Most trusts in Texas are drafted by attorneys as written documents. These written or express trusts detail the wishes of the settlor establishing the trust for the benefit of a beneficiary, and name a trustee to manage the trust in accordance with the settlor’s wishes. A resulting trust is a type of trust that is implied rather than expressly written. The terms, then, are based on the implied or presumed intent of the settlor rather than on any expressed intent evident in a trust document. A resulting trust can arise in one of two situations: (a) a purchase money resulting trust, or (b) a resulting trust upon failure or termination of an express trust. We will discuss the first instance, a purchase money resulting trust, in this article.
Creation of a Purchase Money Resulting Trust in Texas
Payment for real property in Texas is called purchase money. When one person buys land with purchase money supplied from another person and takes the deed in his own name, a trust results in favor of the person whose money was used to buy the land. If the money-supplier and the buyer whose name is on the deed are not related, the presumption is that a gift was not intended. Under the implied resulting trust, the money-supplier is the equitable owner of the land and the purchaser is considered a trustee holding the property for the benefit of the person who paid the purchase money. This means that the person who holds legal title to the real property is considered to be a resulting trustee for the benefit of the other person who provided the actual consideration for the property.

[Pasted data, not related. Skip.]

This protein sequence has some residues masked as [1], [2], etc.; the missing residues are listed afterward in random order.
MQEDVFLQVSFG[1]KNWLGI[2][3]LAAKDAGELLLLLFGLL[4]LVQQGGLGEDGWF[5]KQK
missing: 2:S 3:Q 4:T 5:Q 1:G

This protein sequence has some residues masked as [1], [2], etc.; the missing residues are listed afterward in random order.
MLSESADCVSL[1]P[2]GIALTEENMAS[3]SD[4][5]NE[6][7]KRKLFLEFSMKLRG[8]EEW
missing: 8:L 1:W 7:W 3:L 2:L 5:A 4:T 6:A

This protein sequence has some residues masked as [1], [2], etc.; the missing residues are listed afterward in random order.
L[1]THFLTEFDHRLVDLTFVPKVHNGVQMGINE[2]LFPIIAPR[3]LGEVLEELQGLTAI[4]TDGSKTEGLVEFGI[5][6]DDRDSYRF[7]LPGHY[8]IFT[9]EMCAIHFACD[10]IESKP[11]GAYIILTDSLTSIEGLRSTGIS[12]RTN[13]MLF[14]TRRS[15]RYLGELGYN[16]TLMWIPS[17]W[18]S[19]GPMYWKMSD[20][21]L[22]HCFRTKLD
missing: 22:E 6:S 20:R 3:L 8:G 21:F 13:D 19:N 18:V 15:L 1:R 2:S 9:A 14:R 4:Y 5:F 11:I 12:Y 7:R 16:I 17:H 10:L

The Texas Trust Code does not apply to resulting trusts. Thus, the Statute of Frauds requiring that trusts involving interests in land to be in writing does not apply to resulting trusts. Because a resulting trust is not created by written trust documents, parol or oral evidence is admissible in court to show the circumstances giving rise to creating a resulting trust. If the intent of the parties was for a gift or loan of the property, that evidence can be presented in court to rebut the presumption of the purchase money resulting trust.
Purchase Money Resulting Trusts Are Not Favored by Texas Courts
As a precaution, Texas courts are suspicious of purchase money resulting trusts. The courts regard purchase money resulting trusts as possible instruments for depriving a person of his property by fraud and perjury. Texas courts will require one who claims the benefit of a purchase money resulting trust to prove his case by “clear and convincing” evidence and trace his or her interest and consideration given for the transfer.
Example of a Purchase Money Resulting Trust
Let’s say that Adam Scott pays $500,000 for a house in Cedar Park. His friend, Ben Crane, puts the house title in his name. Since Scott and Crane are not related but are just friends, there is a presumption that Scott did not intend to make a gift to Crane but had some other reason for allowing the transaction to be deeded this way. The presumption is that Crane holds a purchase money resulting trust for Scott. As is his right, Scott can require that Crane reconvey the property to him.
Sheehan Law, PLLC | Your Austin, TX Real Estate Experts
As you can see, the rules regarding purchase money resulting trusts can be complex, and you may need to seek the counsel of knowledgeable real estate attorneys who can help you navigate the intricacies involved. To schedule a consultation with a real estate attorney at Sheehan Law, contact us today by calling (512) 251-4553 or by filling out our convenient online contact form.